Outside in Wisconsin
Yellowstone Lake State Park
On June 14, 1954 — Flag Day 65 years ago — the gates of a newly constructed dam on the Yellowstone River in southwest Wisconsin were closed. The resulting body of water that formed was the state's 8,677th lake, Yellowstone Lake, and eventually led to the creation of Yellowstone Lake State Park.
The 455-acre lake is the centerpiece of the park, which has an additional 1,000 acres. The lake includes a swimming beach and accommodates all types of boating, from kayaks to ski boats. In summer, concessions and boat rentals can be found at the lake's east end.
Fishing also is popular at Yellowstone Lake, in Lafayette County near Blanchardville. The lake boasts an abundance of walleye, crappies and other game fish, plus bass, muskies, northern pike, bluegill and channel catfish.
Basic fishing equipment provided through the DNR's Tackle Loaner Program is available for free use from the park office. Some species are catch-and-release only at the lake and part of the feeder river; check the park website for regulations and bag limits — Yellowstone Lake State Park.
Open year-round, the park has more than 13 miles of hiking trails and 4 miles of off-road biking trails. In winter, 5 miles of trails are groomed for cross-country skiing when conditions allow and 7 miles of trails are open when possible for snowmobiling, connecting to other trails in Lafayette County.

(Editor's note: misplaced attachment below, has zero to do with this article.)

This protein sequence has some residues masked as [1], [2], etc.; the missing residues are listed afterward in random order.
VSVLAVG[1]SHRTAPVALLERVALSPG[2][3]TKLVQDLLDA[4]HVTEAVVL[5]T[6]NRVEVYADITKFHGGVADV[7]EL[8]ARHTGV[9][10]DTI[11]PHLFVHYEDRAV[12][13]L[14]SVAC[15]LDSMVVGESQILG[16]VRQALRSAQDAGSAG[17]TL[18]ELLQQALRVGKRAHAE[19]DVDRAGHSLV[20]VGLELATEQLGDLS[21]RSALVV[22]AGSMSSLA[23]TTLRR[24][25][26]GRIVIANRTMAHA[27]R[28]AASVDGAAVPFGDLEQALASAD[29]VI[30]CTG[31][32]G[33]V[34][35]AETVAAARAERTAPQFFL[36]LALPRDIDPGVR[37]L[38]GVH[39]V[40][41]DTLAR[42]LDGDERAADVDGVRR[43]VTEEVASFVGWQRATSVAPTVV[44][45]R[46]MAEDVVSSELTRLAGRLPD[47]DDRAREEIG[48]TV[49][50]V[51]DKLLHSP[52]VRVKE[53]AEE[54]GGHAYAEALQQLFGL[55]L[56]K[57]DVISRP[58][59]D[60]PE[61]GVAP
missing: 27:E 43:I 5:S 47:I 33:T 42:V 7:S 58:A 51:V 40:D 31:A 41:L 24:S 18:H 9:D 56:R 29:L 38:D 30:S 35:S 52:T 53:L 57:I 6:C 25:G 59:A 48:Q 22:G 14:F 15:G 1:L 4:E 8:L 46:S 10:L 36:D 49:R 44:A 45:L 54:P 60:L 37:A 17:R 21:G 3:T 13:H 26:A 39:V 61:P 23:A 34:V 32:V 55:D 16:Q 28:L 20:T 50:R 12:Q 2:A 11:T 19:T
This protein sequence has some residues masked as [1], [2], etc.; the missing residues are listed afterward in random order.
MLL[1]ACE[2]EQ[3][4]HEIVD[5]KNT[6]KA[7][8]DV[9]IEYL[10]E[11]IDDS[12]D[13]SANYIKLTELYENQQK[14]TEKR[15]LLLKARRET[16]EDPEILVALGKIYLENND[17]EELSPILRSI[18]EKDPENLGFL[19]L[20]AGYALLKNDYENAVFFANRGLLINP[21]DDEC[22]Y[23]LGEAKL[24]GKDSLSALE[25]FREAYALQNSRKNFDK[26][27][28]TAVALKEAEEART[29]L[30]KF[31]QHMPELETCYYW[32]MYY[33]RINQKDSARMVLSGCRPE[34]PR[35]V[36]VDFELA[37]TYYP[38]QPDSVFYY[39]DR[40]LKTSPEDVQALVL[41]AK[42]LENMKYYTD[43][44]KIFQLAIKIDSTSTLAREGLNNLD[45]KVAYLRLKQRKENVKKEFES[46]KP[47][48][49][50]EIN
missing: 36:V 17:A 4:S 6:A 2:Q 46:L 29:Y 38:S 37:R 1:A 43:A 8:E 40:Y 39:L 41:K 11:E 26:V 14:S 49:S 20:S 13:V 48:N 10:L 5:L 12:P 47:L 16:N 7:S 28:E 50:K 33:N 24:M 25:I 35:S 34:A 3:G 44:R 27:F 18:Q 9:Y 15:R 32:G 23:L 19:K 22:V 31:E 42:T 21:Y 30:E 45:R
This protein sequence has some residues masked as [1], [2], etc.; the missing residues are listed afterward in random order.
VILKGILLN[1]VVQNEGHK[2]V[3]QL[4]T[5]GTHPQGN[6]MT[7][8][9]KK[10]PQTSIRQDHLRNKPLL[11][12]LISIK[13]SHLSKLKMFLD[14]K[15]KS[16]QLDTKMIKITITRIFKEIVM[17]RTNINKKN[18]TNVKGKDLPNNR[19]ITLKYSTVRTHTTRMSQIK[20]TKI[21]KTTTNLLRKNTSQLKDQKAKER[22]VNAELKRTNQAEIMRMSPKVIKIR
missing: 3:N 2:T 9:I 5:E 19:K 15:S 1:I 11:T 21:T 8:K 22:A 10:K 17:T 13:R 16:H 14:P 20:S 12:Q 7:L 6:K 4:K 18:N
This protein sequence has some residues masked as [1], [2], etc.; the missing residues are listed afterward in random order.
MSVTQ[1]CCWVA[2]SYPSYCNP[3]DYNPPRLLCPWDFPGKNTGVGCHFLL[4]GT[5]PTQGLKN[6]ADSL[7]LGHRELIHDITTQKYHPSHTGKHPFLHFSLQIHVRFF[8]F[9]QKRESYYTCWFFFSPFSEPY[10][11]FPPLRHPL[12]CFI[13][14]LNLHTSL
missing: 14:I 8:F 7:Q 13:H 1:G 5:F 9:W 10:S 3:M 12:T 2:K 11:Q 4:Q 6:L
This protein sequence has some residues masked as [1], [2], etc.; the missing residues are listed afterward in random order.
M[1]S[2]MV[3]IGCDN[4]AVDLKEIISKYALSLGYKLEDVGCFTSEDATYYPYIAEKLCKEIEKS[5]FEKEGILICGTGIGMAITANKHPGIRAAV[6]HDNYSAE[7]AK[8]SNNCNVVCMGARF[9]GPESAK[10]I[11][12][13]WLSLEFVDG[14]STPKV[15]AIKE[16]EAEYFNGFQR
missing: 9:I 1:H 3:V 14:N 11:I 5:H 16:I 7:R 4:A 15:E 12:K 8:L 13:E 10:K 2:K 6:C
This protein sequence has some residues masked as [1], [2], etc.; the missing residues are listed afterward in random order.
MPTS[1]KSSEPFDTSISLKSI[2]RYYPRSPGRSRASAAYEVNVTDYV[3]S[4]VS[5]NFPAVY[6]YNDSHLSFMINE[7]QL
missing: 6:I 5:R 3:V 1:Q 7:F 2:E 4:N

In past years, Yellowstone Lake State Park has been known for little brown bats roosting in more than 30 bat houses, though white-nose syndrome has taken a toll on population numbers.
From April through November, the park is a scenic spot for camping, with 128 individual sites and five group sites plus an accessible shelter. Campsite and shelter reservations may be made through the Camis system now being used by DNR — 1-888-947-2757 or Wisconsin State Park System reservations.
Enhancing the area is the 220-acre Yellowstone Savanna State Natural Area within the park along the lake's northeast shoreline. An additional 4,000 acres adjacent to the park comprises the Yellowstone Wildlife Area, which has hiking, birding, horse trails, wildlife viewing, hunting and a DNR-owned shooting range.
— Andrea Zani